findmind New Member

    Wouldn't the Journal of Chronic Fatigue Syndrome (published by Haworth Press) be a good place to publish?

    I've seen articles that are not scientifically peer-reviewed in there.

  16. marti_zavala

    marti_zavala Member

    thanks rivka.

    I also appreciate that you or Rich added the locations of these docs.

    thanks rich.

  17. waltz

    waltz New Member

    I like the PLoS Journals too and I think they are gaining clout. It is changing the landscape because it's adding a more open and interactive environment where I think it would be harder to get away with the "disbelief" opinion which I think can survive when it's possible to avoid exchanging information and hearing from others.
  18. Mikie

    Mikie Moderator

    I have only now returned to my cable connection and am back online again. It's good to be here as I've missed y'all. I was working out of the library, using their wi-fi but yesterday, I lost two responses as they were working on their system. That was the straw which broke the camel's back. At least, Comcast is giving me six months of service for only $19.99. But, I digress...

    I've been off the protocol for a bit when I had to take a detour due to food poisoning. It has taken about a month and my stomach isn't the same. The doc thinks it could have been diverticulitis or colitis but I don't think so. It came on right after eating a frozen hamburger patty. I cooked it well but somehow, it must have gotten contaminated from something I used when it was raw. I am still having some pain and bloating in my midriff and may have to return to the doc for further testing. It could be something in my liver or pancrease. If it was e-Coli, it could have damaged my organs. Oy!

    Soooooo, the protocol has gone on the shelf until I get this under control. The protocol causes me a lot of detox and pruging and right now, I don't need that :) I do look forward to returning to it as I believe it may well be the last step in my regimen to regain my health. Despite this latest episode, I am still working part time. I just use my off days to rest up. In the past, something like this would have put me in bed for weeks, if not months.

    Thanks again. Annecdotal response seems to be overall positive for the protocol and I'm glad it appears to be helping others. I believe it is helping me but right now, I'm sidelined for a bit.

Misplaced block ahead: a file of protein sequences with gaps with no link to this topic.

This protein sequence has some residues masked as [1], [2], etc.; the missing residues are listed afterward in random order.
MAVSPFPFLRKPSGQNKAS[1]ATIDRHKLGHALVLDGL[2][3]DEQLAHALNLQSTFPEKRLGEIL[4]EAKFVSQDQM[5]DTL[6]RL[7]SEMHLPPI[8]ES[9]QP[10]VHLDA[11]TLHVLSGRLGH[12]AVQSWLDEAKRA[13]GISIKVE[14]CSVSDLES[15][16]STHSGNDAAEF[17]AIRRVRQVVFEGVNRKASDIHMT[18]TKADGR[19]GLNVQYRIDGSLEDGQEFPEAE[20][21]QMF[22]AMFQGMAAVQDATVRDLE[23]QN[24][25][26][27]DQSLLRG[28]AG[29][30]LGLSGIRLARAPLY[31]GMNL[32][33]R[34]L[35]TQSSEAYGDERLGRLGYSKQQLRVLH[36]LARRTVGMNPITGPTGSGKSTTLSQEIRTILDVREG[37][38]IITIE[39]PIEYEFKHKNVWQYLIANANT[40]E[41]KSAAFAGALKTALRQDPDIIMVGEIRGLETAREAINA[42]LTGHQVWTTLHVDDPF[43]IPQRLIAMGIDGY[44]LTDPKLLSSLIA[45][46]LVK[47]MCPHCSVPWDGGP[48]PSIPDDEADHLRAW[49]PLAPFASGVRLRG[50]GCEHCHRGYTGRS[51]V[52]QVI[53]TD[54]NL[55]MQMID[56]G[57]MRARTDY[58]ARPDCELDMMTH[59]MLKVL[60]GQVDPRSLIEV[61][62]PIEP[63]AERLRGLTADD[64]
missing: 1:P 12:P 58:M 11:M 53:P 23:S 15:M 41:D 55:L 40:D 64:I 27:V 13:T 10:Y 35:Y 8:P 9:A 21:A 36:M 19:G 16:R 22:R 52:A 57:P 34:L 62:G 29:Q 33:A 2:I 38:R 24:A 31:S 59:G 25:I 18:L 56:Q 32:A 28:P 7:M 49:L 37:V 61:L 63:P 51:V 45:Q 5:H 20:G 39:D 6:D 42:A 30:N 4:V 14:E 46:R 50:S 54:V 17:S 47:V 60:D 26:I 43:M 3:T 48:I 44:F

Love, Mikie
  19. aftermath

    aftermath New Member

    <blockquote>Some doctors in the Fibromyalgia and Fatigue Centers of America have started using the protocol. I am excited about its potential and am awaiting feedback." [Since then, I have heard from one patient of the Atlanta FFC who has been started on the protocol. I also have heard from one who sees a doctor in the Holtorf Clinic in southern California, which is loosely affiliated with the FFCs.</blockquote>

    If the long-term results are encouraging, looks like they are going to have to re-brand the supplements and put an 800% markup on them :)
    [This Message was Edited on 09/03/2008]
  20. richvank

    richvank New Member

    Hi, findmind.

    Dr. de Meirleir (one of the editors) says that the Journal of CFS is going out of print.

    It always had a problem in that it was not approved for listing in PubMed. As a result, the papers were not very accessible to researchers doing literature searches. In response, researchers tended to send their better papers to journals that were listed in PubMed, and the JCFS tended to get the ones that other journals would not publish. I've been a subscriber to it for several years, nevertheless. Probably the best thing they published was the Canadian criteria for CFS. That was a very important paper.

    I don't know how it is decided whether a journal will be listed on PubMed, but I think it can be a difficult thing. I think there have to be high quality papers in the journal to get accepted, but authors don't want to sacrifice their good papers to a journal that isn't listed. So it's a problem.

    Best regards,